Anirvan Banerji in TheStreet.com notes that the predominant economic risk at the moment is inflation and not recession. The Economic Cycle Research Institute’s Future Inflation Gauge (FIG) stands at a five year high.
The FIG is a well-established indicator that combines a number of factors into a single measure that has done a good job of predicting future inflation. In contrast many commentators are downplaying the risk of inflation by focusing on the quiescent core-CPI numbers. Banerji believes that the FIG model will prevail with inflation pressures continuing into 2006.
Indeed higher inflation could put a damper on stock prices. Jon Markman in Moneycentral.com highlights some research by Ned Davis Research that shows inflation has a more significant effect on equity returns than does earnings growth.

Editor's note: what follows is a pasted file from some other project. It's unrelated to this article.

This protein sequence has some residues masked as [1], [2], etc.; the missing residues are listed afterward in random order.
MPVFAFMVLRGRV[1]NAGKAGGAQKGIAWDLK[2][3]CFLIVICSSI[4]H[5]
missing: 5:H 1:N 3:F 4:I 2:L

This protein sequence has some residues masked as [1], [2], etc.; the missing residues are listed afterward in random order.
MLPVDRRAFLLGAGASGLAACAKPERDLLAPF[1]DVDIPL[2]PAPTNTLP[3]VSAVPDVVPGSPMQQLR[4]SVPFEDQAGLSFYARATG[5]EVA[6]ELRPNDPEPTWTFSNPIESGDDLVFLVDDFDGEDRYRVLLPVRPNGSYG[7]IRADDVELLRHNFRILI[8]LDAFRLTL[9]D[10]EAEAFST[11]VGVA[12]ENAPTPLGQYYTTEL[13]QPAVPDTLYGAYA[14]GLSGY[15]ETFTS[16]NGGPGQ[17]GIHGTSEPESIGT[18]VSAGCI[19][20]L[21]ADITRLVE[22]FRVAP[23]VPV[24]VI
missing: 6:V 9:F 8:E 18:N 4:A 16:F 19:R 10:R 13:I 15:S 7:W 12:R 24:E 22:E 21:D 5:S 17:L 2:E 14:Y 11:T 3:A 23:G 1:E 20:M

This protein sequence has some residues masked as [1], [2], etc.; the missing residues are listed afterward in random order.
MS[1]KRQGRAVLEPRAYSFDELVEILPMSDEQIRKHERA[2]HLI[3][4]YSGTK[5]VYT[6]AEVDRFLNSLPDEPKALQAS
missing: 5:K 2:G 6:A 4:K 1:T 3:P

There do seem to be some better clues as to future market direction. Consumer-price inflation may be at the top of the list. Davis researchers report that in the 49% of the years when inflation has been clocked at greater than 3.5%, stock-market returns have been subpar, at 3.9% per year. When inflation has been less than 3.5%, returns have bulled forward at a 9.8% annual pace.
Moreover, in periods like the present, when the price of food and energy is the main driver of Consumer Price Index inflation, the Dow Jones industrials have risen just 2.7% a year since 1958. That contrasts with 11% gains when inflation is not driven by energy and food.
The bottom line, according to the researchers, is that lower inflation, not higher earnings, may be the key to future stock returns. If the relationship holds up, therefore, investors should be less jubilant about the potential for solid returns in 2006 based simply on the prospect for continued earnings gains, and instead root for the Federal Reserve’s efforts — sadly ineffective, so far — to quell the past year’s surge in inflation.
Inflation has a pervasive effect on the capital markets, undermining the value of all nominal assets. If the FIG model is correct then inflation will continue to dampen equity values for some time to come.